Teaching Philosophy 9 (3): 275-278. 1986.
    Review of Johnson & Snapper 1985
  •  566
    In Defense of Contextual Vocabulary Acquisition: How to Do Things with Words in Context
    In Anind Dey, Boicho Kokinov, David Leake & Roy Turner (eds.), Proceedings of the 5th International and Interdisciplinary Conference on Modeling and Using Context, Springer-verlag Lecture Notes in Artificial Intelligence 3554. pp. 396--409. 2005.
    Contextual vocabulary acquisition (CVA) is the deliberate acquisition of a meaning for a word in a text by reasoning from context, where “context” includes: (1) the reader’s “internalization” of the surrounding text, i.e., the reader’s “mental model” of the word’s “textual context” (hereafter, “co-text” [3]) integrated with (2) the reader’s prior knowledge (PK), but it excludes (3) external sources such as dictionaries or people. CVA is what you do when you come across an unfamiliar word in your…Read more
  •  501
    It is well known that people from other disciplines have made significant contributions to philosophy and have influenced philosophers. It is also true (though perhaps not often realized, since philosophers are not on the receiving end, so to speak) that philosophers have made significant contributions to other disciplines and have influenced researchers in these other disciplines, sometimes more so than they have influenced philosophy itself. But what is perhaps not as well known as it ought to…Read more
  •  468
    Philosophy of Artificial Intelligence: A Course Outline
    Teaching Philosophy 9 (2): 103-120. 1986.
    In the Fall of 1983, I offered a junior/senior-level course in Philosophy of Artificial Intelligence, in the Department of Philosophy at SUNY Fredonia, after returning there from a year’s leave to study and do research in computer science and artificial intelligence (AI) at SUNY Buffalo. Of the 30 students enrolled, most were computerscience majors, about a third had no computer background, and only a handful had studied any philosophy. (I might note that enrollments have subsequently increased …Read more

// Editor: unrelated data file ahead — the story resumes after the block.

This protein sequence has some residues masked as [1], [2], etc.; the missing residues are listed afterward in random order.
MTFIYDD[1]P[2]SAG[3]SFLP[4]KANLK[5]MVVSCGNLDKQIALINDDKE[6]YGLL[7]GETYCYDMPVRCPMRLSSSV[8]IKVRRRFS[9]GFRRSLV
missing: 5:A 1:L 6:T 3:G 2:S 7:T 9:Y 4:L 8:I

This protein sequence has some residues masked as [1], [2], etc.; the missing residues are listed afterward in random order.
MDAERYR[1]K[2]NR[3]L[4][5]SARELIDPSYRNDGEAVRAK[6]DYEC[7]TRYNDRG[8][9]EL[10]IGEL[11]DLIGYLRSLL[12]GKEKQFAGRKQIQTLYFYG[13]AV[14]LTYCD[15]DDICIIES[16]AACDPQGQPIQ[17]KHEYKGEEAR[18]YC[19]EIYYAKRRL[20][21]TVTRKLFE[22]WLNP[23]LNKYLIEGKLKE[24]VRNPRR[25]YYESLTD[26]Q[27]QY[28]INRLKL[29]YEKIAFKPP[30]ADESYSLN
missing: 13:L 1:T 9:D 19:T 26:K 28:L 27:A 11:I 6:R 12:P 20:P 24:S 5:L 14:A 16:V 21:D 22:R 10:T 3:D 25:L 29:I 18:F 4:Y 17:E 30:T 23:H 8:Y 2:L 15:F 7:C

•  463
    The SNePS Family
    with Stuart C. Shapiro
    Computers and Mathematics with Applications 23 243-275. 1992.
    SNePS, the Semantic Network Processing System 45, 54], has been designed to be a system for representing the beliefs of a natural-language-using intelligent system (a \cognitive agent"). It has always been the intention that a SNePS-based \knowledge base" would ultimatelybe built, not by a programmeror knowledge engineer entering representations of knowledge in some formallanguage or data entry system, but by a human informing it using a natural language (NL) (generally supposed to be English), …Read more